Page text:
One solution is to become your own boss and set your own work schedule. Tall and stylish, 42-year-old furniture designer Katja looks like she might have stepped out of the club a few hours ago. She loves to travel the world with her 11-year-old daughter Lou: “Miami, Israel, Costa Rica, Morocco… I try to do it as much as possible, as long as she still wants to travel with me.” When it comes to parenting, Katja resents the expression “single mother” because “even if a woman breaks up with the child’s father, it doesn’t mean that she’ll be alone for the rest of her life”. Lou was five when her mum and dad broke up and doesn’t remember the separation. For the last six years, she’s lived with Katja, who’s been solely providing for her material wellbeing. “We’re a bit of a team,” says Katja. But the two of them are not alone. Lou’s dad, a French photographer and musician, has remained a constant emotional presence in Lou’s life. He visits regularly, helps with babysitting and is present for family occasions, like Christmas or Lou’s birthday. “Lou loves her dad. I guess we all get along pretty well,” says Katja. more surprisingly, Katja also has a great relationship with Lou’s father’s previous wife and their 19-year-old son, Lou’s stepbrother, whom they often visit in the south of France; he also spends every summer in Berlin and is currently staying with Katja and Lou for the time of his Berlin internship. Katja calls them “the French side of the family”. But her family also claims a “Danish side”. Shortly after separating from Lou’s father, Katja met another single father with a half-Danish daughter, Lola, the same age as Lou. They all lived together for two and a half years and the two girls became ‘sisters’. “Lou was quickly adopted by the Danish family,” laughs Katja. Although their respective parents have now split up, the girls still spend a lot of time together, and many weekends are shared between Katja’s place and Lola’s mother’s (coincidentally only a few tram stops away, in the same street as Lou’s dad). Lola’s mother is “a friend”. as for her ex-partner, “he still bakes cakes for us on our birthdays,” sums up Katja. “I feel like with each of these relationships our family has been growing,” says Katja. Does she ever envy long term couples? “In many cases I’m glad I’m not one of them; I think it’s a lot of work… which doesn’t mean it’s not worth the battle. As for me, I have this base with my daughter: we are grounded but free at the same time. When a new partner shows up, ideally he’ll plop into the setting and join the ride.” Confident and open minded, Katja seems to be the culmination of progressive thought. Would she recommend this type of parenthood to other women? “I like this lifestyle but I wouldn’t idealise it either. If you want to do it, just make sure you have lots of people around you and don’t get overprotective. Give your child freedom, respect and love and it will all come back to you.” * Names changed.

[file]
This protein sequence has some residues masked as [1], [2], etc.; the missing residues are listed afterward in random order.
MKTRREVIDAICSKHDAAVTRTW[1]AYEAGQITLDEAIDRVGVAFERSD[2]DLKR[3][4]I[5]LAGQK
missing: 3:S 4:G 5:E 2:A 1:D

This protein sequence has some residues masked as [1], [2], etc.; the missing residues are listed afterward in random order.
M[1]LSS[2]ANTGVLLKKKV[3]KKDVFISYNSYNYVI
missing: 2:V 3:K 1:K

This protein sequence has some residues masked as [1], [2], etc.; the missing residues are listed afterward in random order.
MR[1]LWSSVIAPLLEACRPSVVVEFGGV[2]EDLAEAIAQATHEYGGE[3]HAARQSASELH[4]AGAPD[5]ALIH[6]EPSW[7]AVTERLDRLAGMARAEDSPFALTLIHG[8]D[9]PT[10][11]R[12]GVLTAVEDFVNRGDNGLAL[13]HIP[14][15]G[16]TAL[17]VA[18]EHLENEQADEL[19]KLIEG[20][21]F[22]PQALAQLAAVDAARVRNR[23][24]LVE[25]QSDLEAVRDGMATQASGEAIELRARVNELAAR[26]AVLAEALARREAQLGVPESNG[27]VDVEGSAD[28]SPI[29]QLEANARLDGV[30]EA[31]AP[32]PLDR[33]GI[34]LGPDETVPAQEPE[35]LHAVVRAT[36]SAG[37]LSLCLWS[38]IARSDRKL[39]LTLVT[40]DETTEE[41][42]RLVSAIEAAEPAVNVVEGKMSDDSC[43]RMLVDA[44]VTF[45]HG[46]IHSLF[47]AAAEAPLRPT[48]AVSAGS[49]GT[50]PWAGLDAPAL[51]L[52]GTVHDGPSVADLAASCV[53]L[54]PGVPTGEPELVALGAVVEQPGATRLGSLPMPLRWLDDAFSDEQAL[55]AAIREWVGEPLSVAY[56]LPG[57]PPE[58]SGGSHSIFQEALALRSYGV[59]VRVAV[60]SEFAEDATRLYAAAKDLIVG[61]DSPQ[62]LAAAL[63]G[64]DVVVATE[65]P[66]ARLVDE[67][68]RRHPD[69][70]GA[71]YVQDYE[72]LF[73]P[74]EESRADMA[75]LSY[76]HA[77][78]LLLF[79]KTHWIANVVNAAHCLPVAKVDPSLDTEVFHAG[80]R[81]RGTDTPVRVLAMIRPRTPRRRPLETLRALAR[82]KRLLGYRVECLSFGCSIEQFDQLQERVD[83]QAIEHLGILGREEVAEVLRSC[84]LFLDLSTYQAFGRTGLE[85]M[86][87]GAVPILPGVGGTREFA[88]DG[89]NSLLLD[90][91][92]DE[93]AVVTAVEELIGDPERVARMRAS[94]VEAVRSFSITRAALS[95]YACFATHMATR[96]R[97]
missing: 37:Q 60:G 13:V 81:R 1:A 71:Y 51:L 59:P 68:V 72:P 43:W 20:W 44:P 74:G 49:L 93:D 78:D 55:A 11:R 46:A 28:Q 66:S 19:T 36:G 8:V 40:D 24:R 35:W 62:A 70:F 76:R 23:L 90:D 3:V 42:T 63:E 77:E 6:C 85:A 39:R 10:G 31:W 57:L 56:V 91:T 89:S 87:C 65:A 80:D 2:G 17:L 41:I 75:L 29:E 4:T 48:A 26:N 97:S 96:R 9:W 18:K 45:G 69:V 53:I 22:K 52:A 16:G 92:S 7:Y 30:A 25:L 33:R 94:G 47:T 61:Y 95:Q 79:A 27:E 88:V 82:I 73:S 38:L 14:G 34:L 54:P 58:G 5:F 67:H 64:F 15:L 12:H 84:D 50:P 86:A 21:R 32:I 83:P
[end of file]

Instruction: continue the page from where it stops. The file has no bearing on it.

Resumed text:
Single parents* by the numbers Berlin has the highest percentage of single-parent families in Germany with 34.6 percent, nearly twice the country’s average of 19.9 percent. Rheinland-Pfalz has the lowest, with 11.5 percent in 2011.
  • There are 149,300 single parents in Berlin. The largest number (15.5 percent) live in Pankow. 
  • Single parents in Berlin are more than twice as likely to be on welfare: 49.9 percent as compared to 20.8 percent for two-parent households.
  • Single parents are less likely to be healthy – physically or mentally. A 2014 survey by AOK showed 48 percent of single parents claiming good health, as opposed to 70 percent of partnered parents.
*A parent is considered “single” when she/he is the person primarily living with the child.  Sources: Federal Ministry for Family, Seniors, Women and Youth, 2012 – Federal Statistics Office, 2012 – Bertelsmann Stiftung, 2014 Originally published in issue #126, April 2014.